Objectives: The purpose of our study was to validate the incentive spirometry (IS) as a simple mean to follow pulmonary function at the bedside after lung surgery.
Materials and methods: We studied prospectively 19 patients (16 men, 3 women; mean±SE age, 60±2.8 years) undergoing lobectomy for lung cancer. All the patients had an obstructive pattern with FEV1/FVC below 75%. Lung volumes, including functional residual capacity (FRC) and residual volume (RV), measured using spirometry and the helium dilution technique, and IS were measured preoperatively and postoperatively at days 1, 2, 3, and 8, and at 2 months.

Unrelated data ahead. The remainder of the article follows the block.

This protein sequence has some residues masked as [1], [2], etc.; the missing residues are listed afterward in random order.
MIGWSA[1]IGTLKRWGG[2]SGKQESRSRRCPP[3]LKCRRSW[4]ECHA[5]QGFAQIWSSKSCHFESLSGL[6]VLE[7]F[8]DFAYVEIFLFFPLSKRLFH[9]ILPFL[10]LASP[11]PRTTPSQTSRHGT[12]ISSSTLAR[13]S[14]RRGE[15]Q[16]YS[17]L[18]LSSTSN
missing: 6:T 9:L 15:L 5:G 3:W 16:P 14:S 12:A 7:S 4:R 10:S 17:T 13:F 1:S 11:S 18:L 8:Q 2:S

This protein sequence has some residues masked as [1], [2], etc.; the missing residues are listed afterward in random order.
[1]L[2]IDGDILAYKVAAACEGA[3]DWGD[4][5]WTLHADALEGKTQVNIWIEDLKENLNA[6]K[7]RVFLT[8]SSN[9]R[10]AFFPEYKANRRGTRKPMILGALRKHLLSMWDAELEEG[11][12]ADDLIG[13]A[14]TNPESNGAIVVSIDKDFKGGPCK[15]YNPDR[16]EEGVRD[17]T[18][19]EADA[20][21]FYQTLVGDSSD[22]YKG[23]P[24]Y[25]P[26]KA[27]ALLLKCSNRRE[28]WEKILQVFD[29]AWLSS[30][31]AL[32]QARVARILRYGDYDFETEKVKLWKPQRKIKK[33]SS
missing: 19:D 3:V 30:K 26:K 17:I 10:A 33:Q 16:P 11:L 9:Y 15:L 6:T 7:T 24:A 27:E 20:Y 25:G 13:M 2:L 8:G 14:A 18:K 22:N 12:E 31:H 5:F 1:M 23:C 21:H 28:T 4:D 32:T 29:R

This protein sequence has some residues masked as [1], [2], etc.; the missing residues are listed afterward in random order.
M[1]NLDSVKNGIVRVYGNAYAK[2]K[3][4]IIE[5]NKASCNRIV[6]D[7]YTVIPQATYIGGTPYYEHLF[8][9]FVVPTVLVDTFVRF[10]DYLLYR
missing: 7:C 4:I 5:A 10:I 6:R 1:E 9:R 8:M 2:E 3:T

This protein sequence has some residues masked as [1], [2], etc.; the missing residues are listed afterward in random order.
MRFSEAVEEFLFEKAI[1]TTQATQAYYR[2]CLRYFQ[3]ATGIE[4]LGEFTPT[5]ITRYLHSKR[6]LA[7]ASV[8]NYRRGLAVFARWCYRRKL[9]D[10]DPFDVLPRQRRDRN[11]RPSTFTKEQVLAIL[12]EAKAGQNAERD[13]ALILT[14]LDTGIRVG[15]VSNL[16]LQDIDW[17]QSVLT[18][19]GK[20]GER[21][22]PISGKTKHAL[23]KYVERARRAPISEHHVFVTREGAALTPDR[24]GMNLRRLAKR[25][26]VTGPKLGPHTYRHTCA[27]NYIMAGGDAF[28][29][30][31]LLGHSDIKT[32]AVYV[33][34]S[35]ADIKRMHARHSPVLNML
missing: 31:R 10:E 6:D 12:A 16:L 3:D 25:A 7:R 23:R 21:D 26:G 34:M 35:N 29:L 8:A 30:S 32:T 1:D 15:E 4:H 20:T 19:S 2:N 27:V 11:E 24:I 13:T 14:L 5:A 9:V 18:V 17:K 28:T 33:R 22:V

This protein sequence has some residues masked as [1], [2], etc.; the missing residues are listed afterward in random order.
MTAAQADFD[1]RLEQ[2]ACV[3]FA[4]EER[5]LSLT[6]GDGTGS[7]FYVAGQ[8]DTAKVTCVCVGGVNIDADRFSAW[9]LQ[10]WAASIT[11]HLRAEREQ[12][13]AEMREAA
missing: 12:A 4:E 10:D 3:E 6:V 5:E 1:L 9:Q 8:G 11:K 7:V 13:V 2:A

Results: Our results showed that in the postoperative period after lung resection, IS performance was well correlated (R) during the first 8 postoperative days with vital capacity (VC) (R between 0.667 and 0.870) mainly due to the excellent correlation with the inspiratory reserve volume (IRV, R between 0.680 and 0.895) but was poorly correlated with expiratory reserve volume (R below 0.340), RV (R below 0.180), and FRC (R below 0.470).
Conclusions: IS can be used as a simple mean to follow lung function, especially VC and IRV, in the postoperative period in spontaneously breathing patients. IS is noninvasive and can be performed repeatedly at the bedside in the intensive care setting.